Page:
When it comes to carrying my hormones, I have never had a problem.  I have two pretty large pill bottles for the Spironolactone and the Estradiol, and I just throw both bottles in my carry-on sidepack.  Some advice out there suggests that you carry a prescription or a doctor's note, just in case.

I don't wear anything special, either.  My personal preference is to dress down, just so I can be somewhat comfortable on the plane.  Flip flops or flats, t-shirt, jeans, and a hoodie.

One time, though, I was flying out of San Francisco, and my bra set off the metal detector.  Some woman approached me and told me she had to feel around my chest area.  I had no idea what she meant, so I just stood there as she reached out to touch me.  I awkwardly raised my hands after she told me to do so, and I nearly hit her in the face.  The pat down, though, was very short—to the point where it just seemed pointless.  And I was on my way.

Another time, some woman had to pat down my hair, which just confused me, considering the fact that I don't put anything in my hair.  It's just hair, and it's straight.  She touched the back of my head a few times, and she was done.

The National Center for Transgender Equality provides more specific tips for traveling, which may be helpful, for things like injectable hormones and syringes.

I consider myself a lucky traveler.  (Tangent:  it's insane to think that being treated with dignity and respect should be considered “lucky.”  If it's any consolation, I guess, poor customer service at the airport isn't a trans-specific problem.  In fact, it may be better to be “LGBT” than, say, brown-skinned when traveling at the airport, as one person observes.)  Unfortunately, there are many transpeople out there who have not been so lucky at the airport:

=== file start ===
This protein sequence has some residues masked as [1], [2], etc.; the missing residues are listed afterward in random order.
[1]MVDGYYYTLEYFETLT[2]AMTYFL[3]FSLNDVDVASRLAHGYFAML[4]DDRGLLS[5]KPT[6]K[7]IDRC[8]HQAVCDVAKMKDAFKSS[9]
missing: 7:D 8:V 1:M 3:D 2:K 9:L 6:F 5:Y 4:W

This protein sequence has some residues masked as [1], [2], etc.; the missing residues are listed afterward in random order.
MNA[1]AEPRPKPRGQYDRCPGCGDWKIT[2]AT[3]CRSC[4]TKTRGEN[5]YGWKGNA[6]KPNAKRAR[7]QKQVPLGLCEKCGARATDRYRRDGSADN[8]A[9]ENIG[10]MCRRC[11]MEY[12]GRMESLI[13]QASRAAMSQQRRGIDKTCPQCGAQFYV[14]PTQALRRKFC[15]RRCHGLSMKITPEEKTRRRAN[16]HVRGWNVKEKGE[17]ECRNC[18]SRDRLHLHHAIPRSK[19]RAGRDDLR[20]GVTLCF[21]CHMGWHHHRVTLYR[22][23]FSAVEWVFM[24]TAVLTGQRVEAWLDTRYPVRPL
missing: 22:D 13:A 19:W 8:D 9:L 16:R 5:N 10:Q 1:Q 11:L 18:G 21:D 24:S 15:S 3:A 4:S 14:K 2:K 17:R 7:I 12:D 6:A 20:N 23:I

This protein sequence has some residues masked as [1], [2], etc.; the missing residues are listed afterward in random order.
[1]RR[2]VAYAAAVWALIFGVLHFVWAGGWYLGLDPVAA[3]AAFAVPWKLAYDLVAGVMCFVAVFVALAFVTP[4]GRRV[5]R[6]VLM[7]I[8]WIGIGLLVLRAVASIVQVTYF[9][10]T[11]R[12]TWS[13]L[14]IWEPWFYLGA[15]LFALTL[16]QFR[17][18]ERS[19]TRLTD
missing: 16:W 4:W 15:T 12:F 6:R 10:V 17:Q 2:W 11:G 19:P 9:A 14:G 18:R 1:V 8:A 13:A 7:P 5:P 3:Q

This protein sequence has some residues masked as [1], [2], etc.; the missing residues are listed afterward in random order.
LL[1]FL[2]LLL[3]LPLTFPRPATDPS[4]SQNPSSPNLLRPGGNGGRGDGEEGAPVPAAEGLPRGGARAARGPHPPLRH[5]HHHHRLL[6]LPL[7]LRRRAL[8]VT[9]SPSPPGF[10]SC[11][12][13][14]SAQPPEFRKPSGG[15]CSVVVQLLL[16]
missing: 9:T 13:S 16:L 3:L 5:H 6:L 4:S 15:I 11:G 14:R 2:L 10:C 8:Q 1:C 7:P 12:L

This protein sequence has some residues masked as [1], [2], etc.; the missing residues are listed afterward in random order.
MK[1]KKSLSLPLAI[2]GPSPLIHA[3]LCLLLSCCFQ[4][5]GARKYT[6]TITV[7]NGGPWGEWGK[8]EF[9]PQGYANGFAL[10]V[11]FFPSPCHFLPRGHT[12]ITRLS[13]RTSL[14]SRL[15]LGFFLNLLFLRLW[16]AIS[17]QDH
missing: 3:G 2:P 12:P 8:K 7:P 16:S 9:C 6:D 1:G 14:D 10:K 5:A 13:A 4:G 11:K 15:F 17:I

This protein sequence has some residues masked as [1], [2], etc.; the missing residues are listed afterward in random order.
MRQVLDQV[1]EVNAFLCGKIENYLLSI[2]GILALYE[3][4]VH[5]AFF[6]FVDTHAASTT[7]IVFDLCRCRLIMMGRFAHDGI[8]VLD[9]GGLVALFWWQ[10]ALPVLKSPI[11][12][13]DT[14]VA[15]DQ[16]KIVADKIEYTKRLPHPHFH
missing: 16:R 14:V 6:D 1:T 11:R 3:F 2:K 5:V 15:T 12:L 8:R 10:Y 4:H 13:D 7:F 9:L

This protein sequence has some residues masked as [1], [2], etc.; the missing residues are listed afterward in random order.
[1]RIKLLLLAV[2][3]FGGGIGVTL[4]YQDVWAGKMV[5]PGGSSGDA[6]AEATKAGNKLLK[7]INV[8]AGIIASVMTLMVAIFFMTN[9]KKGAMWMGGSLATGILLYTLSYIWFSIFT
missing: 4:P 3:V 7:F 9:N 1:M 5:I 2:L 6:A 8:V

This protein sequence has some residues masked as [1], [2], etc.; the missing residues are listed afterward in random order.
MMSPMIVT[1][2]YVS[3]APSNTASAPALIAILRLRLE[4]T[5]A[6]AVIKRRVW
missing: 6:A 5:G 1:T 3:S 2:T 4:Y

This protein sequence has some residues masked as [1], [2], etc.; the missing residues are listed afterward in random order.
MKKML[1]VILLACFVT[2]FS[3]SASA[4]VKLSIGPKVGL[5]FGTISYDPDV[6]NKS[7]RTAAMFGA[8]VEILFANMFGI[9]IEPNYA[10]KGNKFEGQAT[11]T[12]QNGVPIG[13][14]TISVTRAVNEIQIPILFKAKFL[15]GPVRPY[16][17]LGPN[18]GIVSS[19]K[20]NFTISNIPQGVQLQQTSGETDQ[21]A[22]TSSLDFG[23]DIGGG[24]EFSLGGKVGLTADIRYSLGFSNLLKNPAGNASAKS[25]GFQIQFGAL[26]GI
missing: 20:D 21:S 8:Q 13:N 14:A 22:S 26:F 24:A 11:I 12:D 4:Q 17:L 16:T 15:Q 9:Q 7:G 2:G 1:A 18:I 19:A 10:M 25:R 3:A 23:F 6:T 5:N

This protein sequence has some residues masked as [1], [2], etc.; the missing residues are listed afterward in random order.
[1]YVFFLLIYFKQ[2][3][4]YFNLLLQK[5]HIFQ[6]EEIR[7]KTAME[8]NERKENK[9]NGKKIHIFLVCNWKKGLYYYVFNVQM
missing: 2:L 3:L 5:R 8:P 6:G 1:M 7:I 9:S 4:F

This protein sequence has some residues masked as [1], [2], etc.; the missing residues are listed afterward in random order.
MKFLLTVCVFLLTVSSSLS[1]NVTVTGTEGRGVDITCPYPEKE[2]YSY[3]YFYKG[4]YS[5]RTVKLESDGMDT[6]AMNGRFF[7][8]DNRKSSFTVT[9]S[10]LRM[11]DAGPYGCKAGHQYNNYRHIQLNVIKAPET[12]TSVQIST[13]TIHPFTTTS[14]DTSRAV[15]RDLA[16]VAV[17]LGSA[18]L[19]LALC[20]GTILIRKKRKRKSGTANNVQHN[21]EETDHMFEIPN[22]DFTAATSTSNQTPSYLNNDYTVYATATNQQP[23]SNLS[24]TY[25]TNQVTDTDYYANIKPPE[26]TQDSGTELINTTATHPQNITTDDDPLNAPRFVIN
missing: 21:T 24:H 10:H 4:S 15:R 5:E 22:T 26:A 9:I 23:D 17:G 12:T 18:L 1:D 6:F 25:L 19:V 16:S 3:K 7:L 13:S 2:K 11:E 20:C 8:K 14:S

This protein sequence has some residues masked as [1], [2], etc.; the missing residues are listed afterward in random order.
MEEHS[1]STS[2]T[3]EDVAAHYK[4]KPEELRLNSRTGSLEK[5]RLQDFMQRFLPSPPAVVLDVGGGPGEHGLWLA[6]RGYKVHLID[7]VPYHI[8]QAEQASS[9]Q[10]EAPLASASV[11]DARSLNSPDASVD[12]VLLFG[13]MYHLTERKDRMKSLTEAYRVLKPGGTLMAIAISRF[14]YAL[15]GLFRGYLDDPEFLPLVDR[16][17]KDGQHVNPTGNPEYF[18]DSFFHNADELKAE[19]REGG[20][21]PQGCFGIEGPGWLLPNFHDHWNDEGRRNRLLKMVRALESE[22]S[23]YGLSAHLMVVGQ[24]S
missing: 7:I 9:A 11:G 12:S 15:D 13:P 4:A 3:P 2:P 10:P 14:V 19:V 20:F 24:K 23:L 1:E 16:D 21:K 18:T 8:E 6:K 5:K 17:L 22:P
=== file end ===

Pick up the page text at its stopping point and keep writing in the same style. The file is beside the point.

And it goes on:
An ongoing survey by the National Center for Lesbian Rights of travelers' complaints about gender discrimination at airport security points to potential problems at Philadelphia International Airport, George Bush Intercontinental Airport, John Wayne Airport, Charlotte Douglas International Airport, San Francisco International Airport, Los Angeles International Airport, Southwest Florida International Airport and Indianapolis International Airport. Complaints included being outed in front of other passengers, being subject to inappropriate comments about gender and having to undergo a body scan without the alternative of a pat-down search, among others.

Is there anything you can do about this?  Yes, there is, actually.

Chance for you to commentTSA is proposing new rules regarding the use of Advanced Imaging Technology as a screening method for commercial travel, and it has opened an online comment period until July 24, 2013.  The National Center for Transgender Equality developed a message template you may want to use when making your comment.

What kinds of extra precautions do you take to protect yourself when traveling with regard to race, sex, or gender identity or expression?  Have you ever had exceptionally positive or negative experiences?  And has anyone had experiencing using the FlyRights app?  Let us know!

2 Comments on “Flying When Trans”

  1. Good to read that you’ve never been subject to any harassment while flying personally, but as you write I imagine that other trans people aren’t so lucky. I’m surprised that San Francisco is on the list of airports that trans people need to be cautious of.